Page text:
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Empress Chabi
Portrait by Araniko
Khatun of Mongols
Tenure1260 - 1281
PredecessorChübei Khatun
SuccessorEmpress Nambui
Empress of China
Tenure1271 - 1281
PredecessorEmpress Quan
SuccessorEmpress Nambui
Died20 March 1281(1281-03-20) (aged 56)
SpouseKublai Khan
IssueZhenjin, Crown Prince
Manggala, Prince of Anxi
Posthumous name
Empress Zhaorui Shunsheng 昭睿順聖皇后
FatherAnchen of the Onggirat tribe

Empress Chabi (Mongolian: Чаби хатан,ᠴᠠᠪᠦᠢ ᠬᠠᠲᠤᠨ ;Chinese: 察必皇后, c. 1225[1]–1281) was a Khongirad empress consort of the Yuan dynasty in China, married to Kublai Khan. As such, she was the first Mongol empress of China.


She was born around 1225 to Alchi Noyan, brother of Börte from Khongirad tribe and his otherwise unnamed, posthumously called wife Princess Jining. She married to Kublai in 1239 as his second wife and bore him four sons later.[2] She was an important political and diplomatic influence, especially in pleasing the Chinese masses through reconciliation with Confucianism. She was compared to Börte through for her reputation.[3] She was described as extremely beautiful and charming by Rashid al-Din.[4]

Möngke Khagan died in 1259 while Kublai was campaigning against the Song Dynasty. She warned her husband of advancements of Ariq Böke beforehand.[5] After conquest of China, she suggested a better treatment of the north Chinese imperial family, namely Empress Quan in 1276. She also introduced new court fashion in form of hats. Chabi also promoted Buddhism in the high levels of government fiercely. She also named her child under influence of Buddhism.[2] She mediated religious disputes between Kublai and Phagpa, and supported the latter both economically and politically.[5] She was also patron of Zangpo Pal.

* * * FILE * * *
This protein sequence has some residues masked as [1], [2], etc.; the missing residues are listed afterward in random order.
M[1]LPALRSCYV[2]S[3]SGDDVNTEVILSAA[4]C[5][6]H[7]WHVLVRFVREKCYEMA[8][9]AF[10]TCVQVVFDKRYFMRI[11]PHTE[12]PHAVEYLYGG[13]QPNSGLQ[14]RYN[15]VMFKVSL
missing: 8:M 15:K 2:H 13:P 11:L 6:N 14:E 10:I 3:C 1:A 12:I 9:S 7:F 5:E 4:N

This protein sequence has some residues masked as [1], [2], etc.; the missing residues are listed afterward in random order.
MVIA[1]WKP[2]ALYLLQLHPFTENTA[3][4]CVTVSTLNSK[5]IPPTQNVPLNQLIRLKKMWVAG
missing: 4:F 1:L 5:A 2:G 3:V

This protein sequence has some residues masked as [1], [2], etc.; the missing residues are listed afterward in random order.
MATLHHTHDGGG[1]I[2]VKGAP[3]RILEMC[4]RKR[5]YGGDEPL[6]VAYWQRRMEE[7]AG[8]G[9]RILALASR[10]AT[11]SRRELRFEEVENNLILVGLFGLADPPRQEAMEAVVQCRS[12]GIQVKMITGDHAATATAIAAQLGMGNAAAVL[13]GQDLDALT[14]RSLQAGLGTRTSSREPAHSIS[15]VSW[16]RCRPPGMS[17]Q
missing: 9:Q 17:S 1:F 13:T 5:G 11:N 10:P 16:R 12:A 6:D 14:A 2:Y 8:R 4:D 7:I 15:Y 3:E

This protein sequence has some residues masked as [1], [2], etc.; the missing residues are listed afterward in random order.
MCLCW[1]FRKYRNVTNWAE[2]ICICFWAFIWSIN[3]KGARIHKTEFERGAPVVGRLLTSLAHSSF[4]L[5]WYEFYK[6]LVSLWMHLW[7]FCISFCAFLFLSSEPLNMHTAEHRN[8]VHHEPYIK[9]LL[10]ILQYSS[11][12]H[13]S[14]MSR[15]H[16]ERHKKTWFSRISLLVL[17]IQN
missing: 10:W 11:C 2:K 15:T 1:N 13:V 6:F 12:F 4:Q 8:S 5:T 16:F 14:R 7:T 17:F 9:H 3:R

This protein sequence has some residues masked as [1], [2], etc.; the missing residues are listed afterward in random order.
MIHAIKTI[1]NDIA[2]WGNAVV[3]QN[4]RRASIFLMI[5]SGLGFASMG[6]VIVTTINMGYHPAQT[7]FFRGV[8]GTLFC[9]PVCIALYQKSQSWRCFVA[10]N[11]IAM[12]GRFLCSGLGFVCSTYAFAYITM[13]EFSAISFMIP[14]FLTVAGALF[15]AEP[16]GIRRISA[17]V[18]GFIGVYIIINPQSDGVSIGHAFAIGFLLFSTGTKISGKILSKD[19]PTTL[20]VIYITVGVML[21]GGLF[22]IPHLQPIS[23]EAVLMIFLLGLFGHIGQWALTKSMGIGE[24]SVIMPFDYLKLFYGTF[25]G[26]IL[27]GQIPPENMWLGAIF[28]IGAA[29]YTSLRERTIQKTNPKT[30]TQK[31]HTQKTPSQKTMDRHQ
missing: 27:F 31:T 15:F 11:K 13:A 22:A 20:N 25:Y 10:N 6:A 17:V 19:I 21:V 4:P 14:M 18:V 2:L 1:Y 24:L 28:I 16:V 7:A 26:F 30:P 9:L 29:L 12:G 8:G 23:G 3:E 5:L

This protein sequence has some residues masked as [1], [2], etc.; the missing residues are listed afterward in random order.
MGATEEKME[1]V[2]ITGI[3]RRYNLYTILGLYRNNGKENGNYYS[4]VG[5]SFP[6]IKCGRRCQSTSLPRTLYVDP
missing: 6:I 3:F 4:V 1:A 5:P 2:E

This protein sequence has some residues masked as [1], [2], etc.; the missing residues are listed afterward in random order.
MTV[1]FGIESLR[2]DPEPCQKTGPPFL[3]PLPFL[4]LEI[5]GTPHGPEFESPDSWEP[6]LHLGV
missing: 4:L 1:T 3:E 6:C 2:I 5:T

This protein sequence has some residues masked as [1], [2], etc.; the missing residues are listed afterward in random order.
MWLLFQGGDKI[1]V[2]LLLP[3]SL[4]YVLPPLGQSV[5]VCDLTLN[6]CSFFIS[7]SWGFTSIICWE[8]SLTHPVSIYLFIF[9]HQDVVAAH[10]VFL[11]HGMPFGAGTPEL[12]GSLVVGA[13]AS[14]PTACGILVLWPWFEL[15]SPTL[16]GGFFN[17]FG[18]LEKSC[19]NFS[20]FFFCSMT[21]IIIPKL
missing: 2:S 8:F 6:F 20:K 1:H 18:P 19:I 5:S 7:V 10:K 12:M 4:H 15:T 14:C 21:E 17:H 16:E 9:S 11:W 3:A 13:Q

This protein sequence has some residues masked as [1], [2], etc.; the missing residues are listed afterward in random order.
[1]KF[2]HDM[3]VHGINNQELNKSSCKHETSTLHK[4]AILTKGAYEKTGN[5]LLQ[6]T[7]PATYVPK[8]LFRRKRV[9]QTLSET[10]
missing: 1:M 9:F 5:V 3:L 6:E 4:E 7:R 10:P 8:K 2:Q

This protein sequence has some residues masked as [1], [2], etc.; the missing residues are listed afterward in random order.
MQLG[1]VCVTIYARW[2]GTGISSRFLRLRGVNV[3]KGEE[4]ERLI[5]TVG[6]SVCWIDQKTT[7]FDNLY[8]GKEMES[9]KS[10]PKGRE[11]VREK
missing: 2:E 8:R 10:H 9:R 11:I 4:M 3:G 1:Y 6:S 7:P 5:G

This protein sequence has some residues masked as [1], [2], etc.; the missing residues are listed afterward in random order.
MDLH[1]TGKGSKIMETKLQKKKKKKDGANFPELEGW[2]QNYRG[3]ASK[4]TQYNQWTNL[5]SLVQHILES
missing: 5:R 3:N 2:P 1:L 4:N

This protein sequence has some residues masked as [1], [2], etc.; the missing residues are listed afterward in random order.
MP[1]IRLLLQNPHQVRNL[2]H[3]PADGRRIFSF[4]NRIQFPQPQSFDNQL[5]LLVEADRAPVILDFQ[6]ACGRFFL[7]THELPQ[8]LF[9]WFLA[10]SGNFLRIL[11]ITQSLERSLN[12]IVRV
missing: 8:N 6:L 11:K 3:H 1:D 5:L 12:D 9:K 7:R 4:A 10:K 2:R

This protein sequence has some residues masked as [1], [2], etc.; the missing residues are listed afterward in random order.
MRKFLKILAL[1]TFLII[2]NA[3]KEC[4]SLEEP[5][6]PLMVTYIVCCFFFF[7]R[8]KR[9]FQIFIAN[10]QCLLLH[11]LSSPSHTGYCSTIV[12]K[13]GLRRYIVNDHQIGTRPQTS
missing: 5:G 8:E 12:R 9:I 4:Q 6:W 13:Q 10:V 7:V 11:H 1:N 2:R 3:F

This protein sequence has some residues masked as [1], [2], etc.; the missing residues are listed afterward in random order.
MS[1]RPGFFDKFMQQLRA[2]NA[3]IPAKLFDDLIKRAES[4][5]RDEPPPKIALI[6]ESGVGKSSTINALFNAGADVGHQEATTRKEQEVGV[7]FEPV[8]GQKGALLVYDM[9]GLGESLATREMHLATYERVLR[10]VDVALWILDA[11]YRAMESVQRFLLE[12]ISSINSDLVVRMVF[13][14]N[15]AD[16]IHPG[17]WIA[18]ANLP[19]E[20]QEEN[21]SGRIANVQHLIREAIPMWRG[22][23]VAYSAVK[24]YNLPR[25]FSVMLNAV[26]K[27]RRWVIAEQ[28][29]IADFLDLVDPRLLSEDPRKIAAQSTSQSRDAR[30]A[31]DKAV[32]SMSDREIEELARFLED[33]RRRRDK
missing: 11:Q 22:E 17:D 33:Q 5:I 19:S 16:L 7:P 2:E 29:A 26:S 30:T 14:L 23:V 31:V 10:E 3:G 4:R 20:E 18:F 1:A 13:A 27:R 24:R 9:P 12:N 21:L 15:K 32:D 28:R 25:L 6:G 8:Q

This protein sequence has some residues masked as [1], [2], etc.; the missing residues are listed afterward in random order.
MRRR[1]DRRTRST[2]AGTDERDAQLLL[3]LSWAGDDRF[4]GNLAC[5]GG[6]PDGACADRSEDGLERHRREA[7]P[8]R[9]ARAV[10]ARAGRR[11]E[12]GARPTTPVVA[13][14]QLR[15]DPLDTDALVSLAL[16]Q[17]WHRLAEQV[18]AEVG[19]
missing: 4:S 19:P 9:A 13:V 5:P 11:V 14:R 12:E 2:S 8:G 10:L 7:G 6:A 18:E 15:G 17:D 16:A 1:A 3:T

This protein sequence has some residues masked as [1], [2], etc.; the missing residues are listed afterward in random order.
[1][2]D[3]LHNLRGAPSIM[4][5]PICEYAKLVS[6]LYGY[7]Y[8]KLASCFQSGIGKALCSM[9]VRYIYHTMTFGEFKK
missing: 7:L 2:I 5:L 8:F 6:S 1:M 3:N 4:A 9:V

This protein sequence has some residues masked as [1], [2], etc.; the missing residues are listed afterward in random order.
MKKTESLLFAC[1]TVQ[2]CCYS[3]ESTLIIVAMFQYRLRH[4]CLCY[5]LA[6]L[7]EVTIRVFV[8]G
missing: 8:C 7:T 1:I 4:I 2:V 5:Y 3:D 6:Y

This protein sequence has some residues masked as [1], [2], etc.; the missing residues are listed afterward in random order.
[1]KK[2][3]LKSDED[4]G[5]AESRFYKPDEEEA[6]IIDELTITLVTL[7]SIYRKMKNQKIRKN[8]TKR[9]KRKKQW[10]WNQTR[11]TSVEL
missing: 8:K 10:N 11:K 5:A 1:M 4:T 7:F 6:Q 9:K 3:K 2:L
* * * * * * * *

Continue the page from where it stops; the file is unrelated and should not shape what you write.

She died on 1281, probably arranging her niece Nambui to marry Kublai afterwards. She was posthumously renamed Empress Zhaorui Shunsheng (昭睿順聖皇后) by her grandson Temür Khan.


She had 4 sons with Kublai, all having unhealthy physique:

  1. Prince Dorji (b.c. 1240, d. 1263) — the director of the Secretariat and head of the Bureau of Military Affairs from 1261
  2. Crown Prince Zhenjin (1243 – 1285) — Prince of Yan (燕王)
  3. Manggala (c. 1249-1280) — Prince of Anxi (安西王)
  4. Nomughan (d. 1301) — Prince of Beiping (北平王)

In Popular Media[edit]

She was portrayed several times in TV series and movies:


  • Stearns, Peter N.; Michael Adas; Stuart B. Schwartz; Marc Jason Gilbert (2011). "14 • The Last Great Nomadic Challenges: From Chinggis Khan to Timur". World Civilizations: The Global Experience AP* Edition (6th ed.). pp. 327–328. ISBN 0-13-136020-5.
  • Jack Weatherford (2011). The Secret History of the Mongol Queens: How the Daughters of Genghis Khan Rescued His Empire Paperback. Broadway Books. ISBN 0307407160.


  1. ^ Biographical Dictionary of Chinese Women, Volume II:Tang Through Ming 618-1644: "Chabui, c. 1225-1281 (Mongol and Yuan dynasties). Was the most senior, although not the first, wife of Quibilai Khan (1215-1294)"
  2. ^ a b Atwood, Christopher Pratt (2004). Encyclopedia of Mongolia and the Mongol empire. New York, NY: Facts On File. p. 82. ISBN 0-8160-4671-9. OCLC 52901464.
  3. ^ May, Timothy (2016-11-07). The Mongol Empire: A Historical Encyclopedia [2 volumes]: A Historical Encyclopedia. ABC-CLIO. pp. 136–137. ISBN 978-1-61069-340-0.
  4. ^ Rashīd al-Dīn Ṭabīb, 1247?-1318. (1971). The successors of Genghis Khan. New York: Columbia University Press. p. 241. ISBN 0-231-03351-6. OCLC 160563.
  5. ^ a b Rossabi, Morris (2014-01-01). 12. Khubilai Khan and the Women in His Family. Brill. doi:10.1163/9789004285293_014. ISBN 978-90-04-28529-3.
Preceded by
Consort of Kublai Khan
Succeeded by
Preceded by
Khatun of the Mongols
Preceded by
Empress Quan (Song dynasty)
Empress of Yuan